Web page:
The Roaring Girl, or Moll Cutpurse Middleton and Dekker’s 17th Century comedy in street-punk dress. The adventures of a notorious London carouser, thief, brawler – and woman. Directed by Gaby Schneider. June 16-July 2. All performances are pay what you will. http://www.brownpapertickets.com/event/2706436
Theater of Others continues its fearless foray into the plays of Shakespeare and his contemporaries with Thomas Middleton and Thomas Dekker’s 1611 comedy, The Roaring Girl, or Moll Cutpurse. Moll is a dramatization of the life of Mary Frith, a carouser, cross-dresser, pickpocket, and street brawler in the lower depths of 17th century London. Gaby Schneider directs a cast of fourteen at the Theater of Others’ home, the Kelly Cullen Community Auditorium, 220 Golden Gate Avenue in San Francisco.
In the 17th century, “roaring boy” was slang for a young man who caroused publicly, brawled, and committed petty crimes. Middleton and Dekker mischievously applied the term to their heroine. Producer Glenn Havlan says that, despite her brazen ways, under the surface, Moll sticks to a strong moral code. When her goal is to help unite a pair of young lovers against family wishes, she resists being thrown off track by attempted entrapment and even physical threat.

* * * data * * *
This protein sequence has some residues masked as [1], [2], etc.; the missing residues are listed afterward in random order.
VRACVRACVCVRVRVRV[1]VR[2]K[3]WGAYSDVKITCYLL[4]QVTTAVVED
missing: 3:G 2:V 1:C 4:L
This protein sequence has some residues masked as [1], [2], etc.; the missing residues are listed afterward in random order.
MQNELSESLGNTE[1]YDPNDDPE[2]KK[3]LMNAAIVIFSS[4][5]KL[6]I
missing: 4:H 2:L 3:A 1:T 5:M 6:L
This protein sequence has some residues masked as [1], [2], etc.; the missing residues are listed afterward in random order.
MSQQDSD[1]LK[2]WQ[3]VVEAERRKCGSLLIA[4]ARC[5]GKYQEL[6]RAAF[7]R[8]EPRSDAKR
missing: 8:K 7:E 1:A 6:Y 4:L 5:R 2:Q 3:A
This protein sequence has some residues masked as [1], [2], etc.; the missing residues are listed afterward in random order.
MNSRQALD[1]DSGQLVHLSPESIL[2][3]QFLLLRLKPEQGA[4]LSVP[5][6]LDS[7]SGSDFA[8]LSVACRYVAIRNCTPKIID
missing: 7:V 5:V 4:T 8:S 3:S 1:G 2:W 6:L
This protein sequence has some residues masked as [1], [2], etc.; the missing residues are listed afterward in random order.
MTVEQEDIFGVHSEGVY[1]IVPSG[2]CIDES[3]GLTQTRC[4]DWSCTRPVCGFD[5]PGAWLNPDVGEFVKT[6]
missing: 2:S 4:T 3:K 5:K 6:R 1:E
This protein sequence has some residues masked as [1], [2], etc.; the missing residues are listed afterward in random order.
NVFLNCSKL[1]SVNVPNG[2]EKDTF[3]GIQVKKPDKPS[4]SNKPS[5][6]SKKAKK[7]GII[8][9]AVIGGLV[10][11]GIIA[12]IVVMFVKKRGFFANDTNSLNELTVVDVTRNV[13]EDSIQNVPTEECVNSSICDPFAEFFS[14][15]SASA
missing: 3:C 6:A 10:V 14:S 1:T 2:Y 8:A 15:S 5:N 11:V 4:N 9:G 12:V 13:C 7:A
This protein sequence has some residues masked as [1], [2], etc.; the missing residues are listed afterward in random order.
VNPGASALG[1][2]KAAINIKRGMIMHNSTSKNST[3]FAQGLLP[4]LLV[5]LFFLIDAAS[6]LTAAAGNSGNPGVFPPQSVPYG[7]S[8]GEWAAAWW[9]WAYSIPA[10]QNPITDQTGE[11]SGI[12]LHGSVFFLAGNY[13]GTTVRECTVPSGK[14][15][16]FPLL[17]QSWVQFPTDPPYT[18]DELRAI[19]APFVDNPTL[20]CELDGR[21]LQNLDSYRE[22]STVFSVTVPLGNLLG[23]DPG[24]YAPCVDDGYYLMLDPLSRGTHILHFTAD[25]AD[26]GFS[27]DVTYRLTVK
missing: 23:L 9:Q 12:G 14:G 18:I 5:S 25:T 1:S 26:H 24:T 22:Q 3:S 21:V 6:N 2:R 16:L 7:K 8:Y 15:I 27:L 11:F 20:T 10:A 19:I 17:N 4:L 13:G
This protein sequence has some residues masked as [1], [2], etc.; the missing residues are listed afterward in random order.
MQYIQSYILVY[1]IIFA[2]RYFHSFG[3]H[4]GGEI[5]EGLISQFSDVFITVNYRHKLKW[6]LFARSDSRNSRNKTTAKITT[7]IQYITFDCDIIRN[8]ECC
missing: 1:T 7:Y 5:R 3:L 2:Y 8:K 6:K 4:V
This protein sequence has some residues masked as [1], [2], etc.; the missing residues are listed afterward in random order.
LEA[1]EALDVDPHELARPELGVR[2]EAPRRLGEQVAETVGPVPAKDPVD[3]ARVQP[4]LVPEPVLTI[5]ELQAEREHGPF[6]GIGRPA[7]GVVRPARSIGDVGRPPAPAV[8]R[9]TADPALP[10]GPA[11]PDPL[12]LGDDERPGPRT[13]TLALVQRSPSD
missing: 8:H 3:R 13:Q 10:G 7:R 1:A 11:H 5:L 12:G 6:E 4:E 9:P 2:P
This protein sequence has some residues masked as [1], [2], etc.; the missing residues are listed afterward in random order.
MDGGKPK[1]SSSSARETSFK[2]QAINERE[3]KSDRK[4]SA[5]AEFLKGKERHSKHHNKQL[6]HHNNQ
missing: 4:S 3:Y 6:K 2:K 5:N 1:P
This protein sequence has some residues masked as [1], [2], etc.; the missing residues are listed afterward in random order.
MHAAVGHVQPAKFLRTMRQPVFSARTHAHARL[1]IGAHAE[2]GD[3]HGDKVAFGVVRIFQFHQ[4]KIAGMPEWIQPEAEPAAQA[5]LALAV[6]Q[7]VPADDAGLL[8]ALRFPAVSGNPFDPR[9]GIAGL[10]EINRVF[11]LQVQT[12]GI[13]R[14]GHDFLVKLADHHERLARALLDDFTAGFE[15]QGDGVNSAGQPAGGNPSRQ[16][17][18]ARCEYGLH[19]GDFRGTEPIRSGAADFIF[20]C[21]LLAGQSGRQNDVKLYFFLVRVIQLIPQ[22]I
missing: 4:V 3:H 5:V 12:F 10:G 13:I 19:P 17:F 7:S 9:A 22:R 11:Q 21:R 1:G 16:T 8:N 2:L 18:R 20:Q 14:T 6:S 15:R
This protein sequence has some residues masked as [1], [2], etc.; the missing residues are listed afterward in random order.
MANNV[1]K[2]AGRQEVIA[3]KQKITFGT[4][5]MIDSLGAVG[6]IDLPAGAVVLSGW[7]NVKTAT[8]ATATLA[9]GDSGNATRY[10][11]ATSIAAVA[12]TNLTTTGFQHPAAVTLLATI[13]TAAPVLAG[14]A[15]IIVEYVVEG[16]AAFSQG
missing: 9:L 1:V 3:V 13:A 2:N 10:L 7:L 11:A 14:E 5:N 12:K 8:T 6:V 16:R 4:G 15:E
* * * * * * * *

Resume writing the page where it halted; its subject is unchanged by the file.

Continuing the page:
As a feminist who is naturally dawn to activities traditionally reserved for men, Moll defies the gender and sexual norms of her time. But neither does she neatly fit any of today’s categories. Is Moll trans? Genderfluid? Agender? Asexual? Director Gaby Schneider, who has studied the play over the past six years, concludes that the only sexual identity Moll definitively claims is “not being treated like a whore.” Her fascination lies in her defiance of all assumptions. As she says, “I please myself and care not else who loves me.”